Mater Suspiriorum – Mother of Sighs: “She never scales the clouds, nor walks upon the winds.” With drooping head on which sits a dilapidated turban, this humble Lady of the Hopeless “never clamors, never defies.” “And her eyes, if they were ever seen, would be neither sweet nor subtle; …they would be filled with perishing dreams, and with wrecks of forgotten delirium. But she raises not her eyes.” her head droops forever… fastened on the dust. “She weeps not. She groans not. But she sighs inaudibly at intervals.” And, “Hers is the meekness that belongs to the hopeless. Murmur she may, but it is in her sleep. Whisper she may, but it is to herself in the twilight. Mutter she does at times, but it is in solitary places that are desolate as she is desolate, in ruined cities, and when the sun has gone down to his rest. This sister is the visitor of the Pariah…”
“She also carries a key; but she needs it little. For her kingdom is chiefly amongst the tents of Shem, and the houseless vagrant of every clime.” She sits amongst the pariahs: with the baffled penitent criminal whose name and condition has been forgotten as he languishes in prison, with every slave bound to a caste system, with the disgraced, the betrayed and all outcasts of society, and with the lonely hearts whose fire of younger years has burned away until it is now a solitary candle that gutters on an unseen ledge.
and Mater Tenebrarum – Mother of Darkness: Is the youngest, cruelest and most frightening of the three. We are cautioned to whisper whilst we talk of her! “Her kingdom is not large, or else no flesh should live; but within that kingdom all power is hers. “Her head, turreted like that of Cybèle, rises almost beyond the reach of sight. She droops not; and her eyes rising so high might be hidden by distance. But, being what they are, they cannot be hidden; through the treble veil of crape which she wears, the fierce light of a blazing misery, that rests not for matins or for vespers, for noon of day or noon of night, for ebbing or for flowing tide, may be read from the very ground. She is the defier of God. She also is the mother of lunacies, and the suggestress of suicides. Deep lie the roots of her power; but narrow is the nation that she rules. For she can approach only those in whom a profound nature has been upheaved by central convulsions; in whom the heart trembles and the brain rocks under conspiracies of tempest from without and tempest from within.” And, “…this youngest sister moves with incalculable motions, bounding, and with tiger’s leaps. She carries no key; for… she storms all doors at which she is permitted to enter at all.”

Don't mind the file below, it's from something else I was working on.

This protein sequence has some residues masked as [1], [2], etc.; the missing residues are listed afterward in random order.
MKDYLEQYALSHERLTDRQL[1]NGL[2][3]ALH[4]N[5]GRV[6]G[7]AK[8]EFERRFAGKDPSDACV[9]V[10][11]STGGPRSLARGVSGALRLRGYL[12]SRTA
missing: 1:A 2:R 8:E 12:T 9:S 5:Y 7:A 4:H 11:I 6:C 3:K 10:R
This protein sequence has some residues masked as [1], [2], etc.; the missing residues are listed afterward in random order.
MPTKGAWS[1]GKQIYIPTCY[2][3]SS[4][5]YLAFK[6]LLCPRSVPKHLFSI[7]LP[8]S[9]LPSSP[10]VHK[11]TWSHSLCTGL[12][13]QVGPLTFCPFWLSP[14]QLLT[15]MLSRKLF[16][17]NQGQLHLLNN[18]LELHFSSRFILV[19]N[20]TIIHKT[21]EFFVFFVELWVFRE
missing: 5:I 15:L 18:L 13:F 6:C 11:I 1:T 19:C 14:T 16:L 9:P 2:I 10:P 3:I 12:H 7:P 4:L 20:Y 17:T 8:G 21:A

Occult Horror Geek Purport:
The idea in De Quincey’s dream vision being that the sorrows and afflictions which so work their adversities and “fearful truths” upon his own heart and mind – but by extension we may make this a universal truth as affecting the hearts and minds of us all as children, forming and molding us into mature adults until our hearts are fully aquatinted with the miseries of human existence – these conditions (sighs, tears, and darkness) are a commission from God to these archetypal, female spirits or deities to plague the human heart until they have unfolded the capacities of the spirit.
This is an intriguing concept though not entirely new or unique. The idea of suffering as a motivator leading towards atonement or some kind of spiritual fulfillment is an ancient one and widely recognized, in varying degrees, amongst all religions. Here we may note Buddhism in general, and in particular the Catholic Cult of Mary as the Mother of Sorrows, some devotional goddess cults in India (Kali and similar goddesses), as well as Santa Muerte and the Aztec goddesses Coatlicue and Tlazolteotl, to name just a few.
De Quincey’s dream vision being that the sorrows and afflictions which so work their adversities and “fearful truths” upon the heart and mind… are a commission from God to these female spirits, or deities, to plague the human heart until they have unfolded the capacities of the spirit.
Early on in Suspiria, the film presents a graphic display of a murder – a kind of atrocious plaguing of the human heart, a raging cenobitic (in the Hellraiser sense) opening up, or unfolding of, the capacities for suffering of the human spirit. Perhaps not exactly what De Quincey had in mind, but the visceral poetry does not escape us. In that first horrific murder scene, the murderer uses a dagger and cord which have significance as will be seen when we explore Hecate – the triple-formed Goddess of Witches – and her symbols in Argento’s Three Mothers Trilogy… in Part 2.
Please stay tuned for the rest of this 3 part article. Parts 2 & 3 will be released in September & October.